The table has taken a positive turn for the Kingston Practical Institute (KPI), thanks to Digicel Guyana, which undertook to refurbish it to the tune of over US $10,000.The keys to the upgraded institution, formerly known as the Kingston Practical Instruction Centre (KPIC), was formally handed over to the Ministry of Education on Tuesday during a well-attended ceremony.

Technical Advisor to the Minister of Education, Mr Vincent Alexander, during his delivery of the feature address at the handing-over ceremony, commended Digicel for fulfilling its corporate obligation by contributing to the educational development of Guyana’s 20161103 7
As a past student of the school, Alexander said he was particularly proud of Digicel, because it has done what no other corporate entity has ever thought of doing in the past.
“We’ve had a history where corporate responsibility has been negative in the past, and has hindered the development of this school,” Alexander said, adding that schools like the KPI are commonly labelled as institutes for underachievers.
Noting that there’s no shame in attending such a school, Alexander said, “I don’t want to think that I’m an underachiever; there’s nothing about technical education that has to do with underachievement.”news 20161103 9
He has advised students that they too should be serious in fulfilling their educational pursuits and must not spend their time at the centre in recreation lest they hinder growth and development.
“Coming here is not a day off, coming here is not a get away from school. Coming here is just changing the classroom to do another subject, a subject which is very important to your own growth and development and very important to the country’s growth and development,” Alexander charged.

He said technical education, though taken lightly by many, drives a country’s development and even at the highest social levels, it is vital.
“All those academics and white collar people will have no place in life if we didn’t have a society driven by technology, by technicians and by people who have gone through technical education,” Alexander told the gathering.
Meanwhile, Chief Education Officer, Marcel Hutson said it is important for all stakeholders to unite for the enhancement of education as “each child matters”.
He viewed Digicel’s act of enhancing the school’s infrastructure as an epiphany of what the Ministry of Education is administering.
He too called for the removal of the myth that technical and vocational education is for underachievers, and said becoming successful in the technical field take certain academic knowledge.
He said technical people are essential to 20161103 8
“For you to really be effective in this kind of education you have to be academically inclined. And therefore we must remove that myth from our psyche that institutions such as these are for underachievers… As a matter of fact, if any nation is going to develop and if any nation is going to progress in any significant way, the technical people are critical, they are essential to that process,” Hutson said.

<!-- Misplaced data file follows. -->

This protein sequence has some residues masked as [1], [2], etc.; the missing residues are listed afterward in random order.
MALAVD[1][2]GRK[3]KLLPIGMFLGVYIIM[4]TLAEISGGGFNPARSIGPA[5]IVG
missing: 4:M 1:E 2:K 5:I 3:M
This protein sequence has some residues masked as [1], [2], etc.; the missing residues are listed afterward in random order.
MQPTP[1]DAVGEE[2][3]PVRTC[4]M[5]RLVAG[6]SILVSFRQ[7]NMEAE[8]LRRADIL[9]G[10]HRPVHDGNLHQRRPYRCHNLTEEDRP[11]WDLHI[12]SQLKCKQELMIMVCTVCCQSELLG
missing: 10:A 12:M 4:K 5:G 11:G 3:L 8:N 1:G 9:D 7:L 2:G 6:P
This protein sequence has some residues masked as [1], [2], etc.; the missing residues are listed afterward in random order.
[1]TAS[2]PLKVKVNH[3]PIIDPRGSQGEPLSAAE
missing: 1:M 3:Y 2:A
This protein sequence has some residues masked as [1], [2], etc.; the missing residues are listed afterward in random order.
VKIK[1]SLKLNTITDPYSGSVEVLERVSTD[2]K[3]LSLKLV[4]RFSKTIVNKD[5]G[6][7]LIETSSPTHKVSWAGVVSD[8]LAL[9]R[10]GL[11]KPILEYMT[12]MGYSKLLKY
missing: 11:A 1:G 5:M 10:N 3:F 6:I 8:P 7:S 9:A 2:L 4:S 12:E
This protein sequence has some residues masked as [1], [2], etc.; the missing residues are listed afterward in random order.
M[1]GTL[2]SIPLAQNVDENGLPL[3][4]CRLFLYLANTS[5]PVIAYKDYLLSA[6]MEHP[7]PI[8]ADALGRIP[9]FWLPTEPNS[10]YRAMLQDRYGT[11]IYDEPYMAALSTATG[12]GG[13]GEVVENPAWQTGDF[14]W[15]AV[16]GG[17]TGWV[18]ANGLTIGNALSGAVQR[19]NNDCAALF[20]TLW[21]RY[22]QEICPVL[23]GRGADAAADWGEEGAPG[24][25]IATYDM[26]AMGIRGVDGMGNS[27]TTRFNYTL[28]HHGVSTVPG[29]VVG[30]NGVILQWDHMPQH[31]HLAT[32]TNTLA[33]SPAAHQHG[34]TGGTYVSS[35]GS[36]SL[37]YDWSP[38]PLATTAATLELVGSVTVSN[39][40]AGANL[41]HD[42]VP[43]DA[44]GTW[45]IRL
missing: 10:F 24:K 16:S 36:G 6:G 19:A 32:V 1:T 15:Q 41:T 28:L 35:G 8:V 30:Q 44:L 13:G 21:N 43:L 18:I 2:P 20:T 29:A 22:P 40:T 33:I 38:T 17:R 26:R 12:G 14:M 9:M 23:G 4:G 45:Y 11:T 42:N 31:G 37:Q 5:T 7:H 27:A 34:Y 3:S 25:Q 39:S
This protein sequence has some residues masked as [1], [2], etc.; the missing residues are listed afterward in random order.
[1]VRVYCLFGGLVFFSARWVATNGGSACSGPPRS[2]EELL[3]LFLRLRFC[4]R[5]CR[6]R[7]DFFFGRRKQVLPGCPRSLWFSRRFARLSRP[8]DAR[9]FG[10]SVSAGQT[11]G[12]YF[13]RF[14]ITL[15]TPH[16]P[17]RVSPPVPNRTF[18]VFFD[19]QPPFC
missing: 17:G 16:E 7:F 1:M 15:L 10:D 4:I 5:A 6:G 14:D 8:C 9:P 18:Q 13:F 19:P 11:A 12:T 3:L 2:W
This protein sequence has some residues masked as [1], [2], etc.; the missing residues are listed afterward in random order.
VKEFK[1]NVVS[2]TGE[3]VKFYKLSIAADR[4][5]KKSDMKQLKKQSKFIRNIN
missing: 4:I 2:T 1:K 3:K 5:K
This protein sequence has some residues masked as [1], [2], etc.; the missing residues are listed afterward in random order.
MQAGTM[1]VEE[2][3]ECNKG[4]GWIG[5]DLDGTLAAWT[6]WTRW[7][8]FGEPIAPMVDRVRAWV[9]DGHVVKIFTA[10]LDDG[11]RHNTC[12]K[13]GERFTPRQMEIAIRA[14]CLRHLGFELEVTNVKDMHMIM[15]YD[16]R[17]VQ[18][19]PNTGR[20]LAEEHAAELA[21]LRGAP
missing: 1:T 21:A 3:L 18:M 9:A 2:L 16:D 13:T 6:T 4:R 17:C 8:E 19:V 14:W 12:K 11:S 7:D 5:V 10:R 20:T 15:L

He urged teachers at the institute to be effective in executing their duties. He said the latest construction work ensured that adequate space is available to accommodate a more private atmosphere.
“… Teaching could be more significant, it could be more interactive and you have the quiet time where you could actually impart information with respect to what you do as teachers… you ultimately will produce a group of people who will enhance education and who will actually help us to fulfill that part of our mission statement which speaks to modernising education.”
He urged the students to utilise their time effectively and care the facility so that it can benefit students in many years to come.

Cell-phone service provider Digicel has invested over US $10,000 in the project to rehabilitate the building which is more than a decade old.
Marketing Manager, Jacqueline James said the project was proposed as part of Digicel Guyana’s ‘Waves’ competition, by two of the company’s staff members, Workforce Analyst, Rowena Elliott and Senior Workforce Analyst, Yancey Heywood.
In its quest to improve the lives of Guyana’s youths and develop them, Digicel continues to reach out to the needs of the community and ‘Waves’ is one way of accomplishing that.
James said Digicel employees compete annually through the programme by submitting project proposals and this year Elliott and Heywood’s submission of proposal, including photographs of the old KPI building won the project’s competition.
Works recommended included restoration of the classrooms on the ground floor and “minor fixing-up” on the top floor. While the US$10,000 prize was not enough to fund the entire project, Digicel continued to pump more funds into the project.

“Today we have a reinforced foundation… it was wood so now we have concrete, a concrete-based foundation. We have new classrooms for woodworking, mechanic, metal-work, technical drawing, brickwork and wielding. And each classroom (is) separated so there is not one leading into the other. Each one has their own identity,” James explained.

She said that while minor work is still left to be done, Digicel will continue to improve the facility as time goes by.

“We want to restore it to its glory,” James said.